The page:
After seeing a couple of different reviews about affordable pens from China, I decided to take a chance and order a few. The first one I received was a Kaigelu 316. So, is the price difference worth it? In a word, no – not in this case at least.
A quick explanation
Why did I go out on a limb and buy a $33 pen from China? It's something new to try. Granted, most of the pens you can find on eBay that are made by companies like Kaigelu, Hero, or Jinhao aren't even close to $33. Normally, they're less than $10. I really liked the look of the barrel material in the photos, so I decided to take a chance. There's something so enjoyable about landing a really great deal for something that provides a lot of value. I was looking for the rush of getting something that feels and performs like something that costs 5 times more.
Look and feel
The color of the 316 that I ordered is called "Tiger Eye." It's a blend of warm orange, gray, and black. It looks handsome in soft light, and gives a 3D look because of the different layers of color in the celluloid. The metal accents are a cheap looking gold. There's a large button on the top of the cap with the Kaigelu logo, which is a kangaroo. As far as I can tell, a medium nib is the only option. The pen came with a converter and was packaged in a decorated cardboard box.
The nib has a nice two-tone look with another kangaroo etched into the nib, along with "KAIGELU" just beneath it. I really like the look of the nib.
The pen has a heft to it that was new to me. I've never felt a pen this heavy. To make sure I wasn't imagining anything, I grabbed our kitchen scale to do a few quick comparisons. Turns out, this pen is actually overweight compared to others.
- Kaigelu 316 - 46g (capped), 31g (no cap)
- Lamy Studio - 33g, 24g
- Lamy Vista - 21g, 10g
- Kaweco AL Sport (with clip) - 24g, 13g
As you can see, the uncapped Kaigelu is a tad lighter than the uncapped Studio. I tend to normally write without the cap posted, so this is a pretty accurate comparison for me. Oddly enough, the bulk of the weight in the Kaigelu body is toward the rear of the pen, not the nib section. This can make for an awkward writing feel.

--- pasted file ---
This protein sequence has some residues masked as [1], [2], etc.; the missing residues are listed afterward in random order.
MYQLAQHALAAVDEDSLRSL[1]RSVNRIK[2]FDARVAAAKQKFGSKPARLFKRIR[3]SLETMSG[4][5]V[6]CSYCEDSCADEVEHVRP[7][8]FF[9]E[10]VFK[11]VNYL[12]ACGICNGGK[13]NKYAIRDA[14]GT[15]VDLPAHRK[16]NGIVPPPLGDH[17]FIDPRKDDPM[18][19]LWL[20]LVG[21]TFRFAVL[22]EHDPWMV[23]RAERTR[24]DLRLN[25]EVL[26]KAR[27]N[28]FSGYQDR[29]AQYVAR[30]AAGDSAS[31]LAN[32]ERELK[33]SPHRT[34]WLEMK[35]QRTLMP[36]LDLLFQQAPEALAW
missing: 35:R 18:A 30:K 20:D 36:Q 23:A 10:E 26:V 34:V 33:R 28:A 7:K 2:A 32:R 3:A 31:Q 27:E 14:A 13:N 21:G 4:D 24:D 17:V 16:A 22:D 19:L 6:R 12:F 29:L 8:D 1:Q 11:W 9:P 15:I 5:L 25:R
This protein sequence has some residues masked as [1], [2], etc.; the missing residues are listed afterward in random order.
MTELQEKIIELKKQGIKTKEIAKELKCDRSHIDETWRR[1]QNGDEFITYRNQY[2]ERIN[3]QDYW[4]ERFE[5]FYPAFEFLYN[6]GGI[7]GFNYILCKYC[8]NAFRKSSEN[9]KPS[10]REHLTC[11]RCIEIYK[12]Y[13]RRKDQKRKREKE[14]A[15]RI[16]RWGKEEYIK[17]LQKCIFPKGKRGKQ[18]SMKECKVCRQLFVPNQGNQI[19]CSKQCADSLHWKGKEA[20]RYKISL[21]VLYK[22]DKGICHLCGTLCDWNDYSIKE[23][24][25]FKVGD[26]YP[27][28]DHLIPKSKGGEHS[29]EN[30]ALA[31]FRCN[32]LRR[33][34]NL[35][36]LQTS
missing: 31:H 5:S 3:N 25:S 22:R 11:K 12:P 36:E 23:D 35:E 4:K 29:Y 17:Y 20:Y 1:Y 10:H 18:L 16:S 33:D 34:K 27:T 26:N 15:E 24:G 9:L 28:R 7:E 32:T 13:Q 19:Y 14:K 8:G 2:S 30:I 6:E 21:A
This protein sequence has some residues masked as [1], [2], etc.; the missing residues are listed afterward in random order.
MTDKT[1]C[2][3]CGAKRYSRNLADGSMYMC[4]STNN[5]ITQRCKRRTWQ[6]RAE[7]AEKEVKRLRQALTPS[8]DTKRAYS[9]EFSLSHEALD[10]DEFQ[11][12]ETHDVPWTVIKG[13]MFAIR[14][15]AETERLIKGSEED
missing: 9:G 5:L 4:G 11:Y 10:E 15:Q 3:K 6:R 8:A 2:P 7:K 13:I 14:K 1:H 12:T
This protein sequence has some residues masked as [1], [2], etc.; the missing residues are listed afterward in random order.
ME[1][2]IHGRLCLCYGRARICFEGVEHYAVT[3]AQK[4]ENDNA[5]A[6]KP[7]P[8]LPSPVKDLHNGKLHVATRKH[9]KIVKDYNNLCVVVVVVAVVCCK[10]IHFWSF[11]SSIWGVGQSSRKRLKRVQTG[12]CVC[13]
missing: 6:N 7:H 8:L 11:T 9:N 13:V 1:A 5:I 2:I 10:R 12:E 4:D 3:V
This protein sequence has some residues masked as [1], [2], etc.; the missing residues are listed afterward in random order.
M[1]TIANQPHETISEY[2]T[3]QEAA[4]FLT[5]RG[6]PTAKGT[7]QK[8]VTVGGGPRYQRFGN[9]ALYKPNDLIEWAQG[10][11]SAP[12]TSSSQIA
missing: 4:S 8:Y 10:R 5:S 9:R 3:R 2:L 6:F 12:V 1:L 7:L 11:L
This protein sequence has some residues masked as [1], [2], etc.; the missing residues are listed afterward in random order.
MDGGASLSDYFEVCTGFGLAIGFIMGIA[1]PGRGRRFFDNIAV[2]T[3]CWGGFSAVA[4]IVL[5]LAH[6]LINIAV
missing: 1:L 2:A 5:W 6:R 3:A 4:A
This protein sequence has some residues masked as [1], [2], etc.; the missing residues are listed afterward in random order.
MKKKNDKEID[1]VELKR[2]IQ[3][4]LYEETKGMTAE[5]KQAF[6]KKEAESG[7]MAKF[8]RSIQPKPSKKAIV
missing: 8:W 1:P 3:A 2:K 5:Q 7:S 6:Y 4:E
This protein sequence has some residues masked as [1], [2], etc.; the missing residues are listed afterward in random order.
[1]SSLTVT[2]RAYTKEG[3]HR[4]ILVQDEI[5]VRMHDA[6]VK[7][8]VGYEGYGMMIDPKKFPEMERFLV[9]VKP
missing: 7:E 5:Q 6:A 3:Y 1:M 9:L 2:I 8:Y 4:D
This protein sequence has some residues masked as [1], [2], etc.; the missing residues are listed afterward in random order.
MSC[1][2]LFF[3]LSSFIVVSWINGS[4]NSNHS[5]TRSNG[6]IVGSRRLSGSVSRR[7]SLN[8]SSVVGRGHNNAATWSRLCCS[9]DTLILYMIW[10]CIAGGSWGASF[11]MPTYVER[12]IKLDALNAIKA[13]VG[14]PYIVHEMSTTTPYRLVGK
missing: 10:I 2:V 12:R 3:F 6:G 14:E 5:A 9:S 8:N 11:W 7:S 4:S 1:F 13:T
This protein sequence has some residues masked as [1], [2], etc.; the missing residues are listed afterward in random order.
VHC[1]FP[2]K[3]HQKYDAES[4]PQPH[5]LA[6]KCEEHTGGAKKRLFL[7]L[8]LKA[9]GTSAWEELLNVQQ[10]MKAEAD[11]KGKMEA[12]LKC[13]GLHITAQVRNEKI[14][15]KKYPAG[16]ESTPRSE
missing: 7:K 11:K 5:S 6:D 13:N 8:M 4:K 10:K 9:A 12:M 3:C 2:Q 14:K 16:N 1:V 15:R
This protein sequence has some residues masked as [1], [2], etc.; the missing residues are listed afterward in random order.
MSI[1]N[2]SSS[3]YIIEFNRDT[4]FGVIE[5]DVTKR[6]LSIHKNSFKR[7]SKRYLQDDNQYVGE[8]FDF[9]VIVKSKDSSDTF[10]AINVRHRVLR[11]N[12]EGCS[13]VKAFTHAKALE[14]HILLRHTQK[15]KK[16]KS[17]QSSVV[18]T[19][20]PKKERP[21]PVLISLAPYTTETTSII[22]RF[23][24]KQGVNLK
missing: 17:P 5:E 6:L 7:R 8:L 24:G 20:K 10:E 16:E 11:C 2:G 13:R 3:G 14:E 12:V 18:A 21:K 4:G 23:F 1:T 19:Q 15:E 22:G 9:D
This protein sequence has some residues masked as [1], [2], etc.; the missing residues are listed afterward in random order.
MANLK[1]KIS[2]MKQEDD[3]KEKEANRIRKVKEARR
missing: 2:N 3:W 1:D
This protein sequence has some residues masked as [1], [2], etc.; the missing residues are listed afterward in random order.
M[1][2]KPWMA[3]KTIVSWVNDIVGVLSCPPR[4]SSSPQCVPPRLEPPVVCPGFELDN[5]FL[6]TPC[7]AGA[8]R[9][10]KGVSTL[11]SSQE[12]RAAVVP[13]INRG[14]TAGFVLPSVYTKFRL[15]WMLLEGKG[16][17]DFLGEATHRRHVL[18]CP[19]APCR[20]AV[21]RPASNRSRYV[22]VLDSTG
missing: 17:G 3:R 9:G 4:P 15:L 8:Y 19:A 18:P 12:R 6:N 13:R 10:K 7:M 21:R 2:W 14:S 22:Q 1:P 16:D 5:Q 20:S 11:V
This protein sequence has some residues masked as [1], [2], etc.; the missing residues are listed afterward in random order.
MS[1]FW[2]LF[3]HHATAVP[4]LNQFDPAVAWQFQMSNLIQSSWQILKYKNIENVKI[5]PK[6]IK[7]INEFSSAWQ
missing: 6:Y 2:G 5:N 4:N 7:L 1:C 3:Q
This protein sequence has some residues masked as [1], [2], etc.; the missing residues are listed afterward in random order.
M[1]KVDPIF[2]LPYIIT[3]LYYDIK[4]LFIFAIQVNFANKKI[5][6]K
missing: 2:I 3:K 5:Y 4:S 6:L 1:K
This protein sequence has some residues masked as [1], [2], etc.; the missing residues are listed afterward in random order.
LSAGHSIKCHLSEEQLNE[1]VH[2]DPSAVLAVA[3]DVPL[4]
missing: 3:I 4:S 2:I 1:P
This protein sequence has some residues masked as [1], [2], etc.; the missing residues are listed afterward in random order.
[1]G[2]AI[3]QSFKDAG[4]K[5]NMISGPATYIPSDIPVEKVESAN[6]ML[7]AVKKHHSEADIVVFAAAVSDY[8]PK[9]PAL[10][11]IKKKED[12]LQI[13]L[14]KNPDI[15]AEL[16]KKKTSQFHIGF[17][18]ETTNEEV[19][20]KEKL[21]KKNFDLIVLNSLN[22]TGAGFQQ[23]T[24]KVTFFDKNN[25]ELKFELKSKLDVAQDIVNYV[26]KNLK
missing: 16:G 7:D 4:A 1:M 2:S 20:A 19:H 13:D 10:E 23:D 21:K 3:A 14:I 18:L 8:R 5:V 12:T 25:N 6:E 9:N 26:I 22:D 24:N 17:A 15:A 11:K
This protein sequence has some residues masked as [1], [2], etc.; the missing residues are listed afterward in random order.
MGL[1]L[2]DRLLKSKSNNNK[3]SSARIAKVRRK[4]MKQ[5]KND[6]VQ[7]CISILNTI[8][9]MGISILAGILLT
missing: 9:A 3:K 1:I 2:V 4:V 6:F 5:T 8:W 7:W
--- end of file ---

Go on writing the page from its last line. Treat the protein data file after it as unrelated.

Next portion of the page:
The converter worked great, but it does have one deal-breaker for me. There's a small metal ball bearing inside the ink chamber that tends to rattle around. This makes the pen feel and sound cheap. I assume the bearing is there to keep the ink from clotting, but I can't say for sure.
The cap screws onto the body when capped. On the particular copy of the pen I have, the threads don't have a satisfying "end" when screwing the cap on. On every pen that I have with a screw on cap, there's a very definite end point to the threads. You know for certain when the cap is completely secured and you can't possible turn it any further. This isn't the case with my 316 – it feelsl ike I could continue turning the cap onto the body. I haven't been able to find an "end" to the threads, and I'm always concerned that I'm causing some sort of damage to the pen or that I won't be able to uncap it later.
Yikes. The nib had a serious case of baby's bottom when I first inked it up. After 5 minutes of nib smoothing, it started writing like a charm. Despite the smooth nib and plentiful flow of ink, I can't write with this pen for more than a few paragraphs because of the weight. It's difficult for me to keep my handwriting neat because of the top-heavy nature of the pen. It wants to topple over, and that causes the nib to take its own direction sometimes when forming letters.
In short, I pick the pen up because I think it looks pretty, but put it back down shortly after because the writing feel is off-putting.
In retrospect, I wish I spent the $33 on a different pen. The Kaigelu 316 writes and feels similar to a Jinhao that I have, but the Jinhao cost $6. I wish I had more positive things to say, but it ultimately boils down to the fact that the pen isn't pleasing to use.
In my case, the cost of the Kaigelu 316 greatly outweighed the value.